Time to Disband the Bahrain-Based U.S. Fifth Fleet

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The massive American naval base provides legitimacy for the autocratic Bahraini regime, reinforces our problematic reliance on the Gulf, and may be strategically unnecessary

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U.S. Navy


After months of popular protests against the regime, Bahraini officials are desperate to convince anyone who will listen, and most importantly to their long time allies in Washington, that the Persian Gulf island nation is returning to normal. On Tuesday, Crown Prince Salman bin Hamad al-Khalifa visited the White House, where he offered assurances that the regime is serious about political reform and engaging in a "national dialogue" with the country's beleaguered opposition. Although it has directed muted criticism toward the Bahraini government, the Obama administration has offered repeated reassurances that it intends to stand by the ruling family. The White House appears to believe, or is banking on hope, that the Crown Prince is both willing and able to shepherd the country through the current crisis. But it may be time for the U.S. to reconsider its largest commitment to the Bahraini monarchy -- the massive U.S. Fifth Fleet docked on the island -- and the complicated relationship of mutual dependency that got us here in the first place.

Whatever opening there was for real dialogue in Bahrain, it appears to have closed. While the Crown Prince is busy touring Europe and the U.S. promoting himself as a force for moderation, it's the hardliners in the royal family who currently hold power. Rather than reconciliation, their priority continues to be to oppressing -- and often punishing - the protesters calling for a more representative government. The regime has taken extreme, frequently violent measures to destroy the country's political opposition and defeat the forces of democracy.

Over the last few months, as the regime's security forces have cracked down ever more brutally, the prospects for meaningful reform may well have passed. Since mid-March, when Saudi Arabia sent a contingent of its National Guard into Bahrain to help violently clear the streets of protesters, Bahrain has been the scene of terrible suffering. Hundreds languish in the country's dungeons, where they are subject to horrifying torture and the humiliation of being paraded in front of military tribunals. Thousands of others have been sacked from their jobs.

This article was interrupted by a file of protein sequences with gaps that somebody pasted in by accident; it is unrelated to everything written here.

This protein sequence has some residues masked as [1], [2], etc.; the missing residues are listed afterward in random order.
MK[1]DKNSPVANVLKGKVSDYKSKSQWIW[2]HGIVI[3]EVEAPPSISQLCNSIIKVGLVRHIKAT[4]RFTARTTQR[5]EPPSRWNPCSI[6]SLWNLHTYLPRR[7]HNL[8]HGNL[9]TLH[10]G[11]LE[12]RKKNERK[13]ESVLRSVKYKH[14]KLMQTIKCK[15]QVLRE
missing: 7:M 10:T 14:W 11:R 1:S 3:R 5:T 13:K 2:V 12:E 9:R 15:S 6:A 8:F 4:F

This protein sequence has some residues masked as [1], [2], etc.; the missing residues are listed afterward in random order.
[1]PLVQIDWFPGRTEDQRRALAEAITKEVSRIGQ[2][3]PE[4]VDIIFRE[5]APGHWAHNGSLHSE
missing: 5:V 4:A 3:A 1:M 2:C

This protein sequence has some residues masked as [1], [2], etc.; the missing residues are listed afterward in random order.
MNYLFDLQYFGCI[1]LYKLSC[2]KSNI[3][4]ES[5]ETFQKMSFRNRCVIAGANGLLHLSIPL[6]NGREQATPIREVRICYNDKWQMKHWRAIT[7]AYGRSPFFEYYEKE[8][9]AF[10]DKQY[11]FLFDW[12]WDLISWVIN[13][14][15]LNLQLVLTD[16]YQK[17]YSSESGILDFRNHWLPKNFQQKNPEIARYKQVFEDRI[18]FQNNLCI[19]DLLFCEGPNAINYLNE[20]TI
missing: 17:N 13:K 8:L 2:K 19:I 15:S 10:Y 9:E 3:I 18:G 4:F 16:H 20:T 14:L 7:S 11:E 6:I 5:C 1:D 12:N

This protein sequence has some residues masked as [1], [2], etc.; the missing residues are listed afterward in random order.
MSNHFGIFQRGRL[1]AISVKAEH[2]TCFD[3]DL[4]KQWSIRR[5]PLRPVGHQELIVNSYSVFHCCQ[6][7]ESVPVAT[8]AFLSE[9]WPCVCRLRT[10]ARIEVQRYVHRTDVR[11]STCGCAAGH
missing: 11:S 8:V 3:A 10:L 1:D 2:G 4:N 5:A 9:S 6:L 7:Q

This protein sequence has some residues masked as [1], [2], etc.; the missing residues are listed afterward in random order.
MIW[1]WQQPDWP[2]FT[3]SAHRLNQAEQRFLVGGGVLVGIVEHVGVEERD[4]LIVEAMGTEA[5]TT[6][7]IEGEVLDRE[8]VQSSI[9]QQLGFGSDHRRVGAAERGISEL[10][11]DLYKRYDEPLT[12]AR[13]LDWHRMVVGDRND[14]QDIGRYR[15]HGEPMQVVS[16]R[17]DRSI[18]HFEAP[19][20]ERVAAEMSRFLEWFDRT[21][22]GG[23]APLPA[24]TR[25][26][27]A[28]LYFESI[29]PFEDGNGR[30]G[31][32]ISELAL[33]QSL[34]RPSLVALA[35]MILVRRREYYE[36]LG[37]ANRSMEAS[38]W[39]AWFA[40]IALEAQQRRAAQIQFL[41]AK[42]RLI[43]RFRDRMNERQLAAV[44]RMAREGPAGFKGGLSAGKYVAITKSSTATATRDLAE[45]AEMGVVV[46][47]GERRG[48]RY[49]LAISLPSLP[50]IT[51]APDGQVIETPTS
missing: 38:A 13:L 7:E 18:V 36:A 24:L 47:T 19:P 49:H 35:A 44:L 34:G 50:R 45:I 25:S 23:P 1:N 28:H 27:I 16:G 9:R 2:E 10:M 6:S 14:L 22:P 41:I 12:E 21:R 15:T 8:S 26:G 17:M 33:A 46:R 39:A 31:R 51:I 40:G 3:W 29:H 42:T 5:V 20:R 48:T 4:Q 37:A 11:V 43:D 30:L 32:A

The island's Shiite majority, long politically marginalized and discriminated against, is paying the heaviest price. They have been stunned into silence by the vicious behavior of the Sunni regime. Bahraini politics have been polarized by sectarianism and the country's rulers are systematically creating an apartheid state. Reconciliation, let alone accountability for those responsible for the violence, is a remote possibility. So deeply ingrained are mutual antagonisms that, if this conflict continues, the most likely outcome may be an enduring hostility and the potential for perennial violence.

American officials are, of course, well aware of all of this. Their reluctance to condemn Bahrain is the result of a deeply ingrained belief in Washington that the U.S. needs Bahrain to help it preserve regional stability and to protect friendly oil producers in the Persian Gulf. Most important is Saudi Arabia, which is connected to Bahrain by a short causeway. The U.S. has had military ties to Bahrain since the 1970s, when its Navy first began using old British imperial facilities there. Since the mid-1990s, Bahrain has been home the U.S. Navy's Fifth Fleet, which positions the island at the center of a sprawling military presence in the region. The base at Bahrain, from which the Fifth Fleet projects American force across the Middle East, South Asia, and East Africa, occupies a key physical and political placein U.S. geostrategic calculus.

The fleet carries the burden of patrolling the stormy waters of the Gulf as well as the Arabian and Red Seas, and according to conventional wisdom, for ensuring the flow of oil to global markets. It also serves as a not-so-subtle reminder to Iran that the U.S. is willing and able to protect its "vital interests" in the Gulf with overwhelming firepower.

It is widely believed that the Fifth Fleet has served American interests well. There may have been a time when this was true. Today it is not.

There are a number of reasons why the Fifth Fleet may well have become a political liability, irrelevant, or possibly even both. The cost of maintaining a large military presence in the Gulf drains American resources and limits the United States' flexibility in dealing with regional crises. Most importantly, its presence enables regional allies to act recklessly. Saudi Arabia would almost certainly not have sent its troops into neighboring Bahrain - a sovereign country - if the Saudi and Bahraini leaderships did not assume they were protected by their patrons in the U.S. military.

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Toby C. Jones is assistant professor of history at Rutgers University. He is author of Desert Kingdom: How Oil and Water Forged Modern Saudi Arabia and an editor at Middle East Report.

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